10 principles guide One Planet Communities (OPCs) in the quest for improved stewardship of the Earth’s resources. At the top of the list are Zero Carbon and Zero Waste—it’s the goal of these communities to produce the energy they consume, and to ensure that all material resources are part of a closed loop cradle-to-cradle system. OPCs are exemplary in the way they conserve and recycle water, create pedestrian- and bike-friendly transportation networks and use locally-sourced and non-toxic materials in construction. They also attempt to grow a substantial portion of their own food. In other words, they don’t stop at just one prong of sustainable design and lifestyles: every facet of green living must be embodied to receive the One Planet designation.
BioRegional developed the OPC concept while building BedZed, Britain’s largest carbon neutral community that has become the prototype of all other OPCs that have been built since. Completed in 2002, BedZed is a live/work community of 220 residents, featuring rooftop gardens, passive solar design, onsite sewage treatment, rainwater recycling and its own biomass-powered heat and electricity generating plant.
Located on Bainbridge Island in Puget Sound, Grow is a net-zero, pedestrian-oriented community, just a 5-minute walk from the village of Winslow and a 35-minute ferry ride from Seattle. Residents can grow their own organic gardens, drive one of the shared solar-powered cars and live in one of 131 homes powered entirely by the sun. Grow is the first OPC to be built in the United States.
This will be the first OPC in Canada and it also happen to be on an island. Actually, the 37-acre eco-village planned for Canada’s capital city will span several islands dotting the Ottawa River within sight of the Parliament buildings. A homes, shops, offices and community spaces planned by the Windmill Development Group will sit on the form industrial site at the base of Chaudiere Falls; one of Canada’s greatest ecological wonders.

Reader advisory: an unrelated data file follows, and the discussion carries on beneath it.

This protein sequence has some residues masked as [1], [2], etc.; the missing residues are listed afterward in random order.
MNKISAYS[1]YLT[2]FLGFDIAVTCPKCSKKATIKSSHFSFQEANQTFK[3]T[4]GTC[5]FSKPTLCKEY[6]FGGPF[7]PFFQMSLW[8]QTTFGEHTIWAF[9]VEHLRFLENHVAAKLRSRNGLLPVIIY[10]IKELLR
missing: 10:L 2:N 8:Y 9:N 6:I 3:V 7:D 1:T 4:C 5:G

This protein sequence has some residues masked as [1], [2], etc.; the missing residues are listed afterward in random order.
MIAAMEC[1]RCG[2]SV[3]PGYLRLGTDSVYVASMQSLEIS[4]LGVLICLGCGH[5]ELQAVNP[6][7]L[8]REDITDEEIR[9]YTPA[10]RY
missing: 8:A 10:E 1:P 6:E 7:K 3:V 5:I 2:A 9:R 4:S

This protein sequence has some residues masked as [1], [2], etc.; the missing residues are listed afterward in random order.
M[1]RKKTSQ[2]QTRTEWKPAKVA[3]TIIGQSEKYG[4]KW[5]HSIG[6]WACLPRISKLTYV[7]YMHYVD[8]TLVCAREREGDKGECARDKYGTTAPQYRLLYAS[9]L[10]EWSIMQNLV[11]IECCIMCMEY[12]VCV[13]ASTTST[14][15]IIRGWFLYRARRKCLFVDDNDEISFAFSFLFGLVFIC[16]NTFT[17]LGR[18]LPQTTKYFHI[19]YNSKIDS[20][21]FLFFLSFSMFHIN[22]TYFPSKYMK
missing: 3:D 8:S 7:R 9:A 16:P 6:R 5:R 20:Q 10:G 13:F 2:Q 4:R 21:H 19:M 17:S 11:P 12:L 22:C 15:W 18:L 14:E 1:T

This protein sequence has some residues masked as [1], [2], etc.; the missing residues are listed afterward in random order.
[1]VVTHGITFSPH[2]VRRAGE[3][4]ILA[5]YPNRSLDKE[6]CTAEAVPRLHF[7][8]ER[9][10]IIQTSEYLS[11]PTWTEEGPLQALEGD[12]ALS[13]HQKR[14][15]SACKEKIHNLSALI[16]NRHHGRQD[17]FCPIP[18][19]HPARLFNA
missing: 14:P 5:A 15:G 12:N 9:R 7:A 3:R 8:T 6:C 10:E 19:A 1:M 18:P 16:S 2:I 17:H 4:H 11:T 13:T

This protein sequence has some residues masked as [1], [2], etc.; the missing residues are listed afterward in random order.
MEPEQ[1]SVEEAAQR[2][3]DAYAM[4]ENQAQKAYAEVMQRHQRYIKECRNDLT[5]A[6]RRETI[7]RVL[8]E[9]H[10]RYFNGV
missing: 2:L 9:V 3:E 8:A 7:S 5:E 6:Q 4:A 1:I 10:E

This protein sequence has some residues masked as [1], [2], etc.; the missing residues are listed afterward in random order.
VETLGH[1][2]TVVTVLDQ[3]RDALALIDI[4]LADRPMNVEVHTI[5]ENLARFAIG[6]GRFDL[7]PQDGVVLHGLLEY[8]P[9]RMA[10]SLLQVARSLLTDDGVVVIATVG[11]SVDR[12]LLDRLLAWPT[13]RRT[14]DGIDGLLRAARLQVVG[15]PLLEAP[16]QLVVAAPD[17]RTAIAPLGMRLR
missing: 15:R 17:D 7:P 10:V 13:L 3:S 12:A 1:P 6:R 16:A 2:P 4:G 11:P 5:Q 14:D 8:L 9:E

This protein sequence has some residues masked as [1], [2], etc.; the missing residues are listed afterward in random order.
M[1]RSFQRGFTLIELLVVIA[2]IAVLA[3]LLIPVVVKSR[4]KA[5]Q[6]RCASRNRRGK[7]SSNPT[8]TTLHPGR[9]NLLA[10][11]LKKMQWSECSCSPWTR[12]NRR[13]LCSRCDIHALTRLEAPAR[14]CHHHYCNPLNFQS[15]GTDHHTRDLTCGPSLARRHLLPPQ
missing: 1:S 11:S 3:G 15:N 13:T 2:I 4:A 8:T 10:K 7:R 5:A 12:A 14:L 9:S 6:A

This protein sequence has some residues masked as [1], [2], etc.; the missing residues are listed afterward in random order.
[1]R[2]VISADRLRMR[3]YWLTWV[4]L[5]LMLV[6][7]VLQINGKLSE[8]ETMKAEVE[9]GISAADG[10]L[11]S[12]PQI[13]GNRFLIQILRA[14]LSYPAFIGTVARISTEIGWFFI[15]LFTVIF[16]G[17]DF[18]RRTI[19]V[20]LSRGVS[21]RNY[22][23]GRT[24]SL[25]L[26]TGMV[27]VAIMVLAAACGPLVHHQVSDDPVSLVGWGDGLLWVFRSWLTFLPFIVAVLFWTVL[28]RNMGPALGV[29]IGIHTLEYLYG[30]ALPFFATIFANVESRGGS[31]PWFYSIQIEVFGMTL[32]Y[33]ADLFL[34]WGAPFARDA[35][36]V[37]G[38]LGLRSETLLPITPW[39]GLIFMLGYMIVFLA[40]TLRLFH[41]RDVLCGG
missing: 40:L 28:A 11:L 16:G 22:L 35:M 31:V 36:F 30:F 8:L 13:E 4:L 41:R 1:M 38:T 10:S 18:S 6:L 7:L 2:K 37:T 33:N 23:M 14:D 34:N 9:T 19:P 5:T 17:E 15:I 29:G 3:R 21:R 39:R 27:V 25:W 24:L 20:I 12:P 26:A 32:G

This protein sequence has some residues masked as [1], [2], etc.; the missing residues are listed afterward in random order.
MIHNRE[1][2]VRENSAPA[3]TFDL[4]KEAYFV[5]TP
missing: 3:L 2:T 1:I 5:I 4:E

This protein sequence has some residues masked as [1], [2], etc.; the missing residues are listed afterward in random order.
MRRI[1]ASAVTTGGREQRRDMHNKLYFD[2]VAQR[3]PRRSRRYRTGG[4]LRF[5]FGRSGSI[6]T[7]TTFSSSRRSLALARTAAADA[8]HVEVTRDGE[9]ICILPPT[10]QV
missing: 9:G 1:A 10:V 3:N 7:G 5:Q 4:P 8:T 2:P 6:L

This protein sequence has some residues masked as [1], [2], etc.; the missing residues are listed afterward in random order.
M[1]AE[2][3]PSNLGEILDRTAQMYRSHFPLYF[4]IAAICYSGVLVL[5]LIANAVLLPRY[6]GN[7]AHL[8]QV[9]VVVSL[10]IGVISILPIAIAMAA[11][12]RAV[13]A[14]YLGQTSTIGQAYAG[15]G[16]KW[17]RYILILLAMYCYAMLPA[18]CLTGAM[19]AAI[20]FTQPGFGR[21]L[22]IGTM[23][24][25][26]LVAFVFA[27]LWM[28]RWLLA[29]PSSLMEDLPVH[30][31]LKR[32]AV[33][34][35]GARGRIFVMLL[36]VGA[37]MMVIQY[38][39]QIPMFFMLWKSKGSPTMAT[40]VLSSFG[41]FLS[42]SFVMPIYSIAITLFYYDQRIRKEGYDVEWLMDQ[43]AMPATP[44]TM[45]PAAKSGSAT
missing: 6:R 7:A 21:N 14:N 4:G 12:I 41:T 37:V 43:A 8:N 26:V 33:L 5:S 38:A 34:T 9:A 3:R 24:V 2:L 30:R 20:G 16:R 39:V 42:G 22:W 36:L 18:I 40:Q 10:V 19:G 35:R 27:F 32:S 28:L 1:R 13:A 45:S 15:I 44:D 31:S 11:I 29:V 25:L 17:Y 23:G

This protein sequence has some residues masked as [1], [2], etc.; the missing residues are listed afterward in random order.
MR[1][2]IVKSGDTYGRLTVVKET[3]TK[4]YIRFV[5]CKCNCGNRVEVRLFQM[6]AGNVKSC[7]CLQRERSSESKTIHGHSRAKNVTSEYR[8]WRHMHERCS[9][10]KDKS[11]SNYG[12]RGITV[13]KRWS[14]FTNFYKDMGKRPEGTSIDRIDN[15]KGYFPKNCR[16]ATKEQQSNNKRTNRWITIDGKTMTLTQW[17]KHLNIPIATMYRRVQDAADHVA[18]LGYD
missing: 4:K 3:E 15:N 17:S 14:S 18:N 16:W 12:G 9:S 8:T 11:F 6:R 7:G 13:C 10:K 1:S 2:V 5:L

The developers of SMV also claim to be the first OPC in America, yet they are a long way from being fully built out. The scale of this eco-village is more city-like, covering 200 acres in the rolling northern California wine country. They’ve concentrated on building jobs first, with the residential neighborhoods planned for the next few years. There is a giant LEED Platinum Comcast facility and numerous other eco-employment centers at the site, all powered by solar energy.
A well-funded, eco-futurist suburb of Abu Dhabi, the capital of Middle Eastern oil wealth, Masdar is by far the most ambitious development using OPC guidelines. Time will tell if the plans live up to their potential, but it is already producing a lot more energy than it consumes (via photovoltaic panels) and boasts a 54 percent reduction in water consumption over conventionally-designed developments of a similar type (via greywater recycling and ultra-efficient plumbing fixtures).
OPC doesn’t discriminate against the lifestyles of the rich and famous or against the Disneyland crowd. In fact, it sees the big profits to be made on both and tries to channel those dollars into eco-playplaces. Just down the street from Disneyland Paris, the EuroDisney corporation is building a massive eco-water theme park/resort. The water will be heated geothermally and the surrounding 400 acres will include an interactive organic farm, nature trails and conservation areas nestled among the condos, hotels and vacation homes.
The other eco-resort on the OPC list is in Portugal, south of Lisbon. This one is still early in the planning stages, but, if all goes as planned, will include 13,000 acres of forest preserve and domiciles for 30,000 vacationers. There will be fancy golf clubs, hotels and numerous themed resorts, all powered by alternative energy, self-sufficient in water and built with sustainable materials.